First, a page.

AR, part 3

Over on the Springshare Lounge, I was asked for some detail about how our new augmented reality game works, so I posted the text below. I thought it might also be useful to share this here…

This [AR game] was built on a new Group Homepage, starting with a completely empty Homepage Template. Starting with an empty group homepage gives you a blank slate for custom HTML and JS/CSS. With this starting point, you have a lot of flexibility to build what you want.

Nonetheless, there are limitations [with LibGuides]: the “Upload Customization Files” section of the Look & Feel section only allows certain file types, and files under a certain size. I bumped up against these limitations more than once, and it did limit what we could do to a certain extent.

The AR functionality comes from a JavaScript library called AR.js. This library is a bit rough around the edges, and not entirely robust, but we never hit any insurmountable roadblocks when trying to deploy it, so we just kept going. AR.js is meant to be used with a framework called AFRAME, which was not my first choice, but which turned out to be pretty usable. The AFRAME code is what handles the game logic.

The virtual shapes in the library space are triggered by markers, which are posters with patterns on them that we put up around the library, rather than geotagging. The good news is that this meant that once the game was loaded, it could be played without a wifi or cell signal. The bad news was that people kept taking down our posters without asking :(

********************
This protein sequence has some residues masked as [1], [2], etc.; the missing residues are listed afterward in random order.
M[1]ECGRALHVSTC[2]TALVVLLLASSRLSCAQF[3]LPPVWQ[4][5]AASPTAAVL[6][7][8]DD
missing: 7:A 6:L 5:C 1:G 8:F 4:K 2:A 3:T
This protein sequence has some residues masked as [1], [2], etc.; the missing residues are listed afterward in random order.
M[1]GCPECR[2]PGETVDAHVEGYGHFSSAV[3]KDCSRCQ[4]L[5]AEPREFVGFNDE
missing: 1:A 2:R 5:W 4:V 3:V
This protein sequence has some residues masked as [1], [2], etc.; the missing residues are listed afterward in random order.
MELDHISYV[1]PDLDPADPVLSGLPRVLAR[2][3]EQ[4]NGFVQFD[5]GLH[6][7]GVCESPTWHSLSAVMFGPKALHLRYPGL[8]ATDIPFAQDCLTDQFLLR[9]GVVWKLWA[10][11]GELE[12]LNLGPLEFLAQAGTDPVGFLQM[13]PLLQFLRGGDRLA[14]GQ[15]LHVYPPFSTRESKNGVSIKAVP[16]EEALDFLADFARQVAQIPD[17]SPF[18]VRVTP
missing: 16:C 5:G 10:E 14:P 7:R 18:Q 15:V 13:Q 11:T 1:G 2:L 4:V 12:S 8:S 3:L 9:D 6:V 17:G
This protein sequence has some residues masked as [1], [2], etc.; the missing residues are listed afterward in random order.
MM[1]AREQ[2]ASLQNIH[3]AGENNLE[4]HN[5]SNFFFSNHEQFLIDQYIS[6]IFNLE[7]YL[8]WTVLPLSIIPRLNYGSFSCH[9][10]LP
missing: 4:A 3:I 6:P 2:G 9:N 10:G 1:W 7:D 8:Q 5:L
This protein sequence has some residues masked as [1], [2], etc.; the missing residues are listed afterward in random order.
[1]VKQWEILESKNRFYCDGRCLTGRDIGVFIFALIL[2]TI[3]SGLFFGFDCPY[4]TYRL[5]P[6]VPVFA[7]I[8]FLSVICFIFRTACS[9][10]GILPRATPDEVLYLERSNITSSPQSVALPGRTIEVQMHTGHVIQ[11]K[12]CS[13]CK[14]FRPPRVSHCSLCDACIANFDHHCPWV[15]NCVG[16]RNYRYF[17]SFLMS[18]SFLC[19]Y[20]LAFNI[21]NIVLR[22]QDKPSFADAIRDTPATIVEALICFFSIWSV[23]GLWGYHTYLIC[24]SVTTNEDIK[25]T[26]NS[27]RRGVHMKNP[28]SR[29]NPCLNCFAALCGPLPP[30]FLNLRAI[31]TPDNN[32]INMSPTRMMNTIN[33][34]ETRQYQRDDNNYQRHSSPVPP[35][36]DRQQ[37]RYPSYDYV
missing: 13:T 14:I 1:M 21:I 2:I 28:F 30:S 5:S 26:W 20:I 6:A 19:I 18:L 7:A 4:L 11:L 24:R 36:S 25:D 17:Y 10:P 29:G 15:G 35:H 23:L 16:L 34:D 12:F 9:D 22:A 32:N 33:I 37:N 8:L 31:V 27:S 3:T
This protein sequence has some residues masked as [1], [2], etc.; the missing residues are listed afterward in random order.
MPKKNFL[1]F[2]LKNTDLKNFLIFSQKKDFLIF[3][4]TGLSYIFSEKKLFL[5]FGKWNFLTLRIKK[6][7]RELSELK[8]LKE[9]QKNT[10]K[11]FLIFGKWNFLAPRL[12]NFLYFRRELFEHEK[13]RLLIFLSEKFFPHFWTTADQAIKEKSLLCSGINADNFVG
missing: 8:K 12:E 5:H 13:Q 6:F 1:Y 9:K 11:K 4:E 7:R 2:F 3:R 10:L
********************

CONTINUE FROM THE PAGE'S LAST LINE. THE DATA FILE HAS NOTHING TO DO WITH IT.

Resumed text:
In the end there were two hard parts: First, getting the HTML menu, welcome screen and congratulations screen to align properly in the viewport of the phone was not easy. It was especially problematic since the image produced by the camera was not usually the size of the screen. If I’m diagnosing this correctly, AR.js was manipulating the image behind the scenes, which made it hard to write the correct CSS. In the end it was a classic finicky CSS problem, and it just took a lot of banging my head against the problem to get it to work.

The other big problem is that modern phones have more than one camera. They even usually have more than one outward facing camera. The problem is that the AR.js library does not always pick the correct camera, making it unusable in a small percentage of cases. Reading the relevant GitHub issues on this showed me that this is something the makers of the AR.js library haven’t even solved, so my odds of solving it are extremely low. Despite this flaw, the game works on over 90% of the phones we have tried, so we decided to proceed with using it as a new student orientation activity nonetheless. When a student’s phone didn’t work, we had them partner with another student who had a working phone.

Anyhow, I hope this brief write-up helps. Let me know if you have any more specific questions!

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